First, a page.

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The Bohemian Waxwing

& Cedar Waxwings

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Waxwings have black masks and yellow tips to their short tails.
In flight, their formations resemble those of starlings.

Crests are erect, long pointed wings and silky plumage, secondary
wing feathers are tipped with red, horny scales resembling sealing wax.

They lay 3 to 5 spotted eggs in a bulky shallow nest in late summer.

Food is fruits, berries and insects.

The largest waxwing, and the only one found in both Eurasia and
the Americas, is the Bohemian waxwing, known in Great Britain
simply as the waxwing.

In North America it breeds in the northwest from Alaska south to
northern Idaho and Montana, and east to Hudson Bay. Large numbers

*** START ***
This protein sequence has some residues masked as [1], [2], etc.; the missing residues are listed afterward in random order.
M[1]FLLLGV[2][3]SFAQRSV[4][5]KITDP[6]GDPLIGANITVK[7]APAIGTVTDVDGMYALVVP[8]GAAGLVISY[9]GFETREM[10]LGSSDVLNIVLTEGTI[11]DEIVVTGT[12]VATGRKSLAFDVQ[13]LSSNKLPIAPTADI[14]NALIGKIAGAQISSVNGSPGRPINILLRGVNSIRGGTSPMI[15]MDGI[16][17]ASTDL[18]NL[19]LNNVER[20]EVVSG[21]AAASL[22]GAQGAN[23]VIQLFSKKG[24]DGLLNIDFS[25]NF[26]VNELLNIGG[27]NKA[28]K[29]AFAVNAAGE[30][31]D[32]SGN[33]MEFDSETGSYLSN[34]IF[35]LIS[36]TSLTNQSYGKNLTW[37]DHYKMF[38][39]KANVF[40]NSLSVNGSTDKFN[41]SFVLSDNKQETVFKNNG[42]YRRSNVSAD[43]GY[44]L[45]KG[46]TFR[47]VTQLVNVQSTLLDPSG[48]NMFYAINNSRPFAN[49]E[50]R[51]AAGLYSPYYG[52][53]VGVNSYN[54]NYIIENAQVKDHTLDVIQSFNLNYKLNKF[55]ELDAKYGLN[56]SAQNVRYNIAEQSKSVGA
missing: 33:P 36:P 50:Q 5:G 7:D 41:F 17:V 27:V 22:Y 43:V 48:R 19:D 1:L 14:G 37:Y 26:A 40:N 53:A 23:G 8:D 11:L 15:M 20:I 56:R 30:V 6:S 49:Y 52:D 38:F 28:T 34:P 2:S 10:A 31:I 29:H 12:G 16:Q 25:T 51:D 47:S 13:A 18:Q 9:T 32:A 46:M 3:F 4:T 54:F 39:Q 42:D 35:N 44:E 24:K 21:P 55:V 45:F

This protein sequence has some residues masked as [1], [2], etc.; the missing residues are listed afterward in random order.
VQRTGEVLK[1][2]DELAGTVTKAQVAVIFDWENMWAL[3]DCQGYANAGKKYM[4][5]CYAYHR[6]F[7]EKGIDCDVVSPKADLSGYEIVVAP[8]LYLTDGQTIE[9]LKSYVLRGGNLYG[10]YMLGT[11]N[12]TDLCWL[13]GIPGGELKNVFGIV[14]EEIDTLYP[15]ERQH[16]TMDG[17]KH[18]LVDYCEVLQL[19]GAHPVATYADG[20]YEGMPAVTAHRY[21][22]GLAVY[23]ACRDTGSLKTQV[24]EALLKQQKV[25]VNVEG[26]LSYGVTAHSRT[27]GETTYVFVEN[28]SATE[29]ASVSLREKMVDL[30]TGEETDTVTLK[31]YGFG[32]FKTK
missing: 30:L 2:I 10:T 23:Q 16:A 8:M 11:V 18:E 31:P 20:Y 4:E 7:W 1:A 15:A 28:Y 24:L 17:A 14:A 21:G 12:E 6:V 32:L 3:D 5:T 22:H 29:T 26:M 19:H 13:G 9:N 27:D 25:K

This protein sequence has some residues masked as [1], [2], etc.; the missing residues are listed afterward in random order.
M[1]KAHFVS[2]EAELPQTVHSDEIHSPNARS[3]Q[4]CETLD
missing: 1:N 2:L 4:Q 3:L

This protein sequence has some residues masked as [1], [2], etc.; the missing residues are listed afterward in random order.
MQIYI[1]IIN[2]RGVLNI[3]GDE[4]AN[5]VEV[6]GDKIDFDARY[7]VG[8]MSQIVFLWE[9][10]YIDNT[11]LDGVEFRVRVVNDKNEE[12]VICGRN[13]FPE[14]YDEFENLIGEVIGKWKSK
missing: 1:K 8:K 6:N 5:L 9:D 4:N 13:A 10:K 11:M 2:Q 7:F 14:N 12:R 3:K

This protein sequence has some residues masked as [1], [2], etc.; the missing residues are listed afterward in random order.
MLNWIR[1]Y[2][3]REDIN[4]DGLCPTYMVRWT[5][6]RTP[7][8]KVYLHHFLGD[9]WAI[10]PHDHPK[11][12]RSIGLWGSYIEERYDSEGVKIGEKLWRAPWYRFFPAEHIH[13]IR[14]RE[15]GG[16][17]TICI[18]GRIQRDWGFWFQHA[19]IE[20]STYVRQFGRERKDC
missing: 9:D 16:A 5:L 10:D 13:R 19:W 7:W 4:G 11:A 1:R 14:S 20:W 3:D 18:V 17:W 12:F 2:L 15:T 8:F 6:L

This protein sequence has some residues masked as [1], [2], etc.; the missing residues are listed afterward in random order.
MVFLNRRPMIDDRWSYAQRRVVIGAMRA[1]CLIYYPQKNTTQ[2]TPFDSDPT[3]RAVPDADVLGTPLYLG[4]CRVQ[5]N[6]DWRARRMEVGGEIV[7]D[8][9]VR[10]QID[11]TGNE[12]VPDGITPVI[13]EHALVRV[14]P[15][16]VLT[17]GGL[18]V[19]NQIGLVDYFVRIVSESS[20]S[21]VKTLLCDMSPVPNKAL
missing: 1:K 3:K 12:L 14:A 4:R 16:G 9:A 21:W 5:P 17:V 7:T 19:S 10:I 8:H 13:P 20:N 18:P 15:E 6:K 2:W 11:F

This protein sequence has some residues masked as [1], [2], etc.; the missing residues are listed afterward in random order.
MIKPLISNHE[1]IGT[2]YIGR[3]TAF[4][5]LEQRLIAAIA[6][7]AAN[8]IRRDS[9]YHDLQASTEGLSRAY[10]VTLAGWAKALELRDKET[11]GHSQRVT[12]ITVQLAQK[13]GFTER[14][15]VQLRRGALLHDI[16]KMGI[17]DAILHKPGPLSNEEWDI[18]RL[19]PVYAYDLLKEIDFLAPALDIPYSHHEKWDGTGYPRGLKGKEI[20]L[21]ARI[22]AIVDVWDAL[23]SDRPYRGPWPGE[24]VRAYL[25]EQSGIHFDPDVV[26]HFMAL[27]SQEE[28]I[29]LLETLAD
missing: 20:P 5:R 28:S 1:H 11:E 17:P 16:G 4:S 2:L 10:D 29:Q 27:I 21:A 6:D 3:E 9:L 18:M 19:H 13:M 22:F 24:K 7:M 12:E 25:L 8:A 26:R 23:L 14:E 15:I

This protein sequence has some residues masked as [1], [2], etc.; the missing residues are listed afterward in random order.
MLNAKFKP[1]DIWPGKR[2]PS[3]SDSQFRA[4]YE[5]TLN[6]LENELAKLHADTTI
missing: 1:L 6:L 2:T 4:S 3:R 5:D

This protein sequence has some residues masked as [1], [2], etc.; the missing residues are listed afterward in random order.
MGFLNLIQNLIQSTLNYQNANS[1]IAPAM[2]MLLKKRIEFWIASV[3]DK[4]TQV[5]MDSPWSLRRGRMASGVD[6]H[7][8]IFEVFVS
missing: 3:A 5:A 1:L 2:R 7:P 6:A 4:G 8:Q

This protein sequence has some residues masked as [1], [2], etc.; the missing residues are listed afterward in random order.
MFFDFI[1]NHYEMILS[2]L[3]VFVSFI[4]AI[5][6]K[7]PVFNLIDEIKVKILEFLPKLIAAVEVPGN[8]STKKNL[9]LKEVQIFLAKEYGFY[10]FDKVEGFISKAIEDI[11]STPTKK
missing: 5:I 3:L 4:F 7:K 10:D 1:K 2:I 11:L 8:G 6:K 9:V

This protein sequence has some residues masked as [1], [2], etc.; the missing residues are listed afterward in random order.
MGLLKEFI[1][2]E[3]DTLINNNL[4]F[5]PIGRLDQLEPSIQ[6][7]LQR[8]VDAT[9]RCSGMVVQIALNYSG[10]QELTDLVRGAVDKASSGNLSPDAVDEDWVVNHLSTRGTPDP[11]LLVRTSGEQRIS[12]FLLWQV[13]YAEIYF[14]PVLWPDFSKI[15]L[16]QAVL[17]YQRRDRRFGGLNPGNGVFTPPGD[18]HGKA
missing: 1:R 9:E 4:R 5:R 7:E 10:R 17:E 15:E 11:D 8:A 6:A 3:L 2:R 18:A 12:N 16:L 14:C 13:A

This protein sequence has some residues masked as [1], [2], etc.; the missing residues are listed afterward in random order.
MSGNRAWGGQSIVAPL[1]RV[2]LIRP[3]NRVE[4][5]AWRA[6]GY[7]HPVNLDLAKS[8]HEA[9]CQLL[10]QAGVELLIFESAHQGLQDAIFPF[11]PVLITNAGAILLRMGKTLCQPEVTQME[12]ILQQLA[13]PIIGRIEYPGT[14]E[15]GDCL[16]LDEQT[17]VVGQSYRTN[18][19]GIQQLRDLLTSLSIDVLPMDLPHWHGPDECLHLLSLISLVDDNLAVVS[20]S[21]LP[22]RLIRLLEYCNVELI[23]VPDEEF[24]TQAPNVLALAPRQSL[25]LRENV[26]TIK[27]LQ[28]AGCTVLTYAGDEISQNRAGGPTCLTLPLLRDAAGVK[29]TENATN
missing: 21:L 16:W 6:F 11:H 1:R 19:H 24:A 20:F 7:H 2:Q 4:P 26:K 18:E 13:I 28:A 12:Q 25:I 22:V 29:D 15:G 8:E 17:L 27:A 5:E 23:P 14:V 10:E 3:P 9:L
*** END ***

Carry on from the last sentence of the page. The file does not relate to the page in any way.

occasionally invade the United States south of the breeding
range in winter.

The smaller cedar waxwing is about 18 cm (about 7 in) in length.
It occupies most of North America south of the range of the
Bohemian waxwing.

It nests late in the summer, feeding its young on berries and insects.
It has no regular migration route, but wanders widely after breeding.

Picture Bohemian Waxwing

Waxwings belong to the order Passeriformes.

Bohemian Waxwing
Cedar Waxwing

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